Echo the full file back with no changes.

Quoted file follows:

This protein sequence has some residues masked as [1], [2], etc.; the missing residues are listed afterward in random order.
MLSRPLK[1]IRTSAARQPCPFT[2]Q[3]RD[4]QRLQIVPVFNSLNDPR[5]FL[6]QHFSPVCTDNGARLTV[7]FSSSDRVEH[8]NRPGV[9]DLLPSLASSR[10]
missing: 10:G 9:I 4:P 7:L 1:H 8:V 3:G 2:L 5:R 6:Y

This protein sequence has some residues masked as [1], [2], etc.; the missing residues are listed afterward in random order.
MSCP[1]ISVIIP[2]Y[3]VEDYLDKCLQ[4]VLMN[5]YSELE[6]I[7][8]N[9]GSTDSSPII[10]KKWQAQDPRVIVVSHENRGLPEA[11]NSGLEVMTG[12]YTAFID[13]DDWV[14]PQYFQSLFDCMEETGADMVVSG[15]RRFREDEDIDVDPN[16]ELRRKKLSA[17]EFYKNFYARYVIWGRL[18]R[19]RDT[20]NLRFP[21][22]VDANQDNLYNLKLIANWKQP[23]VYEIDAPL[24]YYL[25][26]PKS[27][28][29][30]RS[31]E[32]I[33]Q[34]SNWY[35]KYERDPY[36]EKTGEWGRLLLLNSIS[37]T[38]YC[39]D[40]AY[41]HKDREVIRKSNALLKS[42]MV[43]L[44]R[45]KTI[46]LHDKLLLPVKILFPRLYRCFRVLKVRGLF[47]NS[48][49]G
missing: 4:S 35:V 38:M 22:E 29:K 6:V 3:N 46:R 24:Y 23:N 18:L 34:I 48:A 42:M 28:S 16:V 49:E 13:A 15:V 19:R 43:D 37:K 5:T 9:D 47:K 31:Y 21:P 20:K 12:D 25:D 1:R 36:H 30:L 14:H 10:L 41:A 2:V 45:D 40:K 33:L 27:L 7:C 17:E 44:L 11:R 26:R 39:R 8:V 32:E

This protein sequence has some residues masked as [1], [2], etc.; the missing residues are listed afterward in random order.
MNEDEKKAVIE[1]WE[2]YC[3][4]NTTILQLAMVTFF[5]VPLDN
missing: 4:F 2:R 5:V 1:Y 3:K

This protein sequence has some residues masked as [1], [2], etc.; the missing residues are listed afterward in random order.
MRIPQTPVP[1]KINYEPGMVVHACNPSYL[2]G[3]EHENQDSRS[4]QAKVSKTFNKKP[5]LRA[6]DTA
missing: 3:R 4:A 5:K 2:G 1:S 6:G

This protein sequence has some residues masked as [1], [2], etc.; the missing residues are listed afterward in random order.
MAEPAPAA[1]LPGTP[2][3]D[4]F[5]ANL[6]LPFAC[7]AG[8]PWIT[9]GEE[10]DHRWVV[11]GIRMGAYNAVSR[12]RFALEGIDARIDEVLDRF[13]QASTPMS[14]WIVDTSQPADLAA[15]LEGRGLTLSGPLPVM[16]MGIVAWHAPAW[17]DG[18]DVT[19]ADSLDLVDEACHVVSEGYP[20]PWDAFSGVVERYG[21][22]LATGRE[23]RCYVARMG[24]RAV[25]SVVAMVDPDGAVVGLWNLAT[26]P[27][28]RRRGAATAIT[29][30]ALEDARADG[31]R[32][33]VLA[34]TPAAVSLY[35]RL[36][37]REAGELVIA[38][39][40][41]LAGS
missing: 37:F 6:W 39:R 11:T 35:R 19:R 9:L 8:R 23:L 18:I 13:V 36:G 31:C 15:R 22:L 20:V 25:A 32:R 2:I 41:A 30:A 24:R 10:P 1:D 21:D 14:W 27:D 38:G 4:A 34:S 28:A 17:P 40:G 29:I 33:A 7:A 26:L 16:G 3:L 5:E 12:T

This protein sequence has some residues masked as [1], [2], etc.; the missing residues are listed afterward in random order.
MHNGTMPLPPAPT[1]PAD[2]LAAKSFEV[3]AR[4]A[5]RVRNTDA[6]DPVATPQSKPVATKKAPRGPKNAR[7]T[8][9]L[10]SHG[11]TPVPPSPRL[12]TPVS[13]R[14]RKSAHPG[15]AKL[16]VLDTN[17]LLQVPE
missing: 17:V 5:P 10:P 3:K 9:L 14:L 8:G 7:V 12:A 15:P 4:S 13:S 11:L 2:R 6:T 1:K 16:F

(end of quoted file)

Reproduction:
This protein sequence has some residues masked as [1], [2], etc.; the missing residues are listed afterward in random order.
MLSRPLK[1]IRTSAARQPCPFT[2]Q[3]RD[4]QRLQIVPVFNSLNDPR[5]FL[6]QHFSPVCTDNGARLTV[7]FSSSDRVEH[8]NRPGV[9]DLLPSLASSR[10]
missing: 10:G 9:I 4:P 7:L 1:H 8:V 3:G 2:L 5:R 6:Y

This protein sequence has some residues masked as [1], [2], etc.; the missing residues are listed afterward in random order.
MSCP[1]ISVIIP[2]Y[3]VEDYLDKCLQ[4]VLMN[5]YSELE[6]I[7][8]N[9]GSTDSSPII[10]KKWQAQDPRVIVVSHENRGLPEA[11]NSGLEVMTG[12]YTAFID[13]DDWV[14]PQYFQSLFDCMEETGADMVVSG[15]RRFREDEDIDVDPN[16]ELRRKKLSA[17]EFYKNFYARYVIWGRL[18]R[19]RDT[20]NLRFP[21][22]VDANQDNLYNLKLIANWKQP[23]VYEIDAPL[24]YYL[25][26]PKS[27][28][29][30]RS[31]E[32]I[33]Q[34]SNWY[35]KYERDPY[36]EKTGEWGRLLLLNSIS[37]T[38]YC[39]D[40]AY[41]HKDREVIRKSNALLKS[42]MV[43]L[44]R[45]KTI[46]LHDKLLLPVKILFPRLYRCFRVLKVRGLF[47]NS[48][49]G
missing: 4:S 35:V 38:M 22:E 29:K 6:V 3:N 46:R 24:Y 23:N 18:L 34:I 48:A 42:M 28:S 16:V 49:E 13:A 15:V 19:R 43:D 37:K 5:T 9:D 47:K 31:Y 21:P 20:K 12:D 25:D 1:R 36:H 30:L 14:H 10:L 41:A 2:V 45:D 40:K 33:L 27:L 7:C 17:E 44:L 11:R 26:R 39:R 8:V 32:E

This protein sequence has some residues masked as [1], [2], etc.; the missing residues are listed afterward in random order.
MNEDEKKAVIE[1]WE[2]YC[3][4]NTTILQLAMVTFF[5]VPLDN
missing: 4:F 2:R 5:V 1:Y 3:K

This protein sequence has some residues masked as [1], [2], etc.; the missing residues are listed afterward in random order.
MRIPQTPVP[1]KINYEPGMVVHACNPSYL[2]G[3]EHENQDSRS[4]QAKVSKTFNKKP[5]LRA[6]DTA
missing: 3:R 4:A 5:K 2:G 1:S 6:G

This protein sequence has some residues masked as [1], [2], etc.; the missing residues are listed afterward in random order.
MAEPAPAA[1]LPGTP[2][3]D[4]F[5]ANL[6]LPFAC[7]AG[8]PWIT[9]GEE[10]DHRWVV[11]GIRMGAYNAVSR[12]RFALEGIDARIDEVLDRF[13]QASTPMS[14]WIVDTSQPADLAA[15]LEGRGLTLSGPLPVM[16]MGIVAWHAPAW[17]DG[18]DVT[19]ADSLDLVDEACHVVSEGYP[20]PWDAFSGVVERYG[21][22]LATGRE[23]RCYVARMG[24]RAV[25]SVVAMVDPDGAVVGLWNLAT[26]P[27][28]RRRGAATAIT[29][30]ALEDARADG[31]R[32][33]VLA[34]TPAAVSLY[35]RL[36][37]REAGELVIA[38][39][40][41]LAGS
missing: 37:F 6:W 39:R 11:T 35:R 19:R 9:L 8:R 23:L 18:I 13:V 36:G 31:C 15:R 22:L 20:V 25:A 32:R 2:I 41:A 30:A 24:R 10:P 1:D 21:D 14:W 27:D 38:G 4:A 34:S 28:A 17:P 40:G 29:I 33:A 7:A 26:L 16:G 3:L 5:E 12:T

This protein sequence has some residues masked as [1], [2], etc.; the missing residues are listed afterward in random order.
MHNGTMPLPPAPT[1]PAD[2]LAAKSFEV[3]AR[4]A[5]RVRNTDA[6]DPVATPQSKPVATKKAPRGPKNAR[7]T[8][9]L[10]SHG[11]TPVPPSPRL[12]TPVS[13]R[14]RKSAHPG[15]AKL[16]VLDTN[17]LLQVPE
missing: 17:V 5:P 10:P 3:K 9:L 14:L 8:G 7:V 12:A 15:P 4:S 13:S 11:L 2:R 6:T 1:K 16:F